Coproducing an accurate and timely diagnosis requires effective engagement of the patient whether the encounter is in an office or through telehealth. Similar to in-person interactions, the clinician-patient relationship and the level of patient involvement can influence the effectiveness and quality of the telehealth encounter.13,14 Family members or onsite aides can also contribute to the evaluation by providing context and help with elements of the physical exam. With appropriate attention to their “webside manner,”i providers say that a telediagnosis visit feels like a house call.15
The ability to communicate effectively during telehealth interactions is a core competency for clinicians. Studies suggest that clinicians should draw on similar communication skills for telehealth visits to those used when they are face to face with their patients.13 These skills include deep and reflective listening, motivational interviewing, and critical nonverbal communication attributes, such as eye contact.
Many clinicians already struggle with fostering presence and connection with patients during clinic visits.16 Creating presence during telehealth visits may prove even more challenging. Clinicians will be required to adopt additional skills to effectively develop relationships, engender patients’ trust, and avoid depersonalization of the remote encounter. Many healthcare organizations have developed orientation training for their clinicians new to virtual encounters, and publications with tips and advice are widely available to optimize “webside manner.”15 While some of the skills needed for a successful telehealth visit are similar to those needed for an effective in-person visit, additional skills include how to prepare for the encounter, what to wear, how to adjust the lighting and background, how to summarize the visit, and the need to outline and confirm patient’s understanding of next steps.16-18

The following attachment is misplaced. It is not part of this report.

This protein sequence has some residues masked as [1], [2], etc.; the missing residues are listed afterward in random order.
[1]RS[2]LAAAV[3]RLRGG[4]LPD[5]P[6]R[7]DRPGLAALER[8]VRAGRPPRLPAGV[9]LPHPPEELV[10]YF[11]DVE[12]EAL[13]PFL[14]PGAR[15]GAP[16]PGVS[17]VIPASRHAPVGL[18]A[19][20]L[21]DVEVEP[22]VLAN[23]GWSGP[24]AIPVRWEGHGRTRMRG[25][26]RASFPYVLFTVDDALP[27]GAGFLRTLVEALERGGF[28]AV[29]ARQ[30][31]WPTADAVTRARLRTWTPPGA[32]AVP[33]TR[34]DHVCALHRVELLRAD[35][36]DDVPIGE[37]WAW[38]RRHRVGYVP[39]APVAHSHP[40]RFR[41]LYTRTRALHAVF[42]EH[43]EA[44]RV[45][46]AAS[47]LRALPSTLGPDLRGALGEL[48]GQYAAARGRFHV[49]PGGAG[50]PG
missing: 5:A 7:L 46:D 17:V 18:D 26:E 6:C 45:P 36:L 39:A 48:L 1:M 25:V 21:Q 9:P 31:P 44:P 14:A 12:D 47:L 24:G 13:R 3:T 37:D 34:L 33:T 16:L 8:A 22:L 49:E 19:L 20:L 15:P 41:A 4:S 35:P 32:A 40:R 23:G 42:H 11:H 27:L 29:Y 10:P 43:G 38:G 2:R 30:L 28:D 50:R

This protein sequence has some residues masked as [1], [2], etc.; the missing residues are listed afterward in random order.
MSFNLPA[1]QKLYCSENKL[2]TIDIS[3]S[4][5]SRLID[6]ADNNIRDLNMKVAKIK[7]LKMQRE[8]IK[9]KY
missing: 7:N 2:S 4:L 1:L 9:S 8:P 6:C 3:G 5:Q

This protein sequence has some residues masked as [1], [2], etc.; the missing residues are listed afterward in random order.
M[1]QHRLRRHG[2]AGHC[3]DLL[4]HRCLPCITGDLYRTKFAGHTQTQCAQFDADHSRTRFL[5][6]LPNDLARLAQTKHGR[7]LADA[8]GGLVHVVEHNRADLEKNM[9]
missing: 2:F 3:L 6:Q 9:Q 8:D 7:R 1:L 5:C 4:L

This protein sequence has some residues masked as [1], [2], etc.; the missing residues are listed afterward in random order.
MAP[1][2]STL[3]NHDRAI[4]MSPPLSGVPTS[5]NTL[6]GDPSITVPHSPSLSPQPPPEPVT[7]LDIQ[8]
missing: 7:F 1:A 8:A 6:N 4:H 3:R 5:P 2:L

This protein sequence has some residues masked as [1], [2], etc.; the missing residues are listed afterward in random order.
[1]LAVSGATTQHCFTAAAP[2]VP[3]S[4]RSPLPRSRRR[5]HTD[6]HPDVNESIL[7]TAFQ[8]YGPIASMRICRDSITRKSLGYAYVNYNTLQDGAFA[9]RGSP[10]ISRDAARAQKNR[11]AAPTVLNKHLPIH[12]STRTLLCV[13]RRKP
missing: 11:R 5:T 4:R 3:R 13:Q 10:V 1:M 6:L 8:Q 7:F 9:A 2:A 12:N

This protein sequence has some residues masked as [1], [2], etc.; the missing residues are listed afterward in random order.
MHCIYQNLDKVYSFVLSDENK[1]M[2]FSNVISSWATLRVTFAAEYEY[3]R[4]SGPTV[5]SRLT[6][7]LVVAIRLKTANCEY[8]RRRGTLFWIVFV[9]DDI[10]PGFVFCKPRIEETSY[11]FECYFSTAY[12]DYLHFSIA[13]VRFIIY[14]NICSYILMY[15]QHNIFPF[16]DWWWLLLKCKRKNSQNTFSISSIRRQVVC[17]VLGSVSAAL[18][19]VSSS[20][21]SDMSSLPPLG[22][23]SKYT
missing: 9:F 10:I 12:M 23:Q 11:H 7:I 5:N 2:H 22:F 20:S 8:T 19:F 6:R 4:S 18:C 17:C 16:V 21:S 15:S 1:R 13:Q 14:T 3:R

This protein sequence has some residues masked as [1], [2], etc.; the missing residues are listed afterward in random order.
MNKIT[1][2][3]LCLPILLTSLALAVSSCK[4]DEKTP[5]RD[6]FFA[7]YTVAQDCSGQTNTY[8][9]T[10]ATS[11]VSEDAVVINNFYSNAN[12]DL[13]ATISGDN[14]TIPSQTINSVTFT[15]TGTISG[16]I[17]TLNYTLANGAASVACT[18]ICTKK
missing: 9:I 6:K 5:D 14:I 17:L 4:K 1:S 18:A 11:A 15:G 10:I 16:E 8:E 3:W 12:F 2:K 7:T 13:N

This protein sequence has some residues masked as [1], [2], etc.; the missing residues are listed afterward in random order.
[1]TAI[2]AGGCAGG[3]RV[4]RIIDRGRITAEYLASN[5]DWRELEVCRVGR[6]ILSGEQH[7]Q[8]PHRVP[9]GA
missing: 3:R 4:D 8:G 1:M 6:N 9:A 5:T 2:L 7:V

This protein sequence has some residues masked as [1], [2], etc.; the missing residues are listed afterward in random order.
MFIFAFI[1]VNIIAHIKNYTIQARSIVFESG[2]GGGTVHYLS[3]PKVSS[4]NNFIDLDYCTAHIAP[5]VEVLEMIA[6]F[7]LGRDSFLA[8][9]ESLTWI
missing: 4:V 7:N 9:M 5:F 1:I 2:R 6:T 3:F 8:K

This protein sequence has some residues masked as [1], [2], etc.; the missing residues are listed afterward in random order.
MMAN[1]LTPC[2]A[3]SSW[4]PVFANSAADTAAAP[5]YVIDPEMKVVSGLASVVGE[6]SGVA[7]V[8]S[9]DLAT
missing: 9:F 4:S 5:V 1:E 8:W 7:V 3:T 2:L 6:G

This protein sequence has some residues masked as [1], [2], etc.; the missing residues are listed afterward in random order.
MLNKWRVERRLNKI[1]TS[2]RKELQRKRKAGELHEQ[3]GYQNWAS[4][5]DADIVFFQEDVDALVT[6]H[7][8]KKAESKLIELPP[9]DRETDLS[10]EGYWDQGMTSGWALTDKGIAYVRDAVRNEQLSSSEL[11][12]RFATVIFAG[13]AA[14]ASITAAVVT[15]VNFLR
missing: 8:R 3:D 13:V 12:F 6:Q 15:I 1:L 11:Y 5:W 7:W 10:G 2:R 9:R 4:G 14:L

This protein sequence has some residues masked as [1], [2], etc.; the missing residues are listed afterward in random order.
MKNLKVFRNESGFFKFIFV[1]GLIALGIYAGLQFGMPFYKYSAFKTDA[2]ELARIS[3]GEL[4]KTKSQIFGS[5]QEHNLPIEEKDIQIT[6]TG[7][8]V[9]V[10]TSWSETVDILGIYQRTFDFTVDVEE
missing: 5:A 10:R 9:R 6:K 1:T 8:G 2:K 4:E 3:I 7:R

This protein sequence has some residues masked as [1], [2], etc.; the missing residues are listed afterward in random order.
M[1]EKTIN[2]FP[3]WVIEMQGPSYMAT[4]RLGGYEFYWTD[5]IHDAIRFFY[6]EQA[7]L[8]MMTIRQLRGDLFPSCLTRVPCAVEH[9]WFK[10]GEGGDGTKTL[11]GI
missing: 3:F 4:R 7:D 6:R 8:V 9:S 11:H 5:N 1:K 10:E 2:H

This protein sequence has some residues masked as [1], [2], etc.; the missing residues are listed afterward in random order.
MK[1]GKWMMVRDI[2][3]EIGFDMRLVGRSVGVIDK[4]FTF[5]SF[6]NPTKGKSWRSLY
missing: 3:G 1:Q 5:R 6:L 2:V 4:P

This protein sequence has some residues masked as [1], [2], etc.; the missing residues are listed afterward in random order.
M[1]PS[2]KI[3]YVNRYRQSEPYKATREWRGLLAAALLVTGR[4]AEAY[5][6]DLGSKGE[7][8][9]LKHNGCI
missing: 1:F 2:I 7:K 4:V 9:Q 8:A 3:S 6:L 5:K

Research suggests that if the patient does not have a previous relationship with the clinician, video visits are preferred and provide a more natural setting to establish clinician presence and effective patient engagement.15 Clinicians may be more comfortable with telephone visits for their established patients. Despite its importance to diagnostic safety, little attention has been paid to the impact of patient engagement and patient participation in telediagnosis,17,18 beyond patient satisfaction. Patient engagement strategies to improve telediagnosis, and studies to evaluate them, are now needed.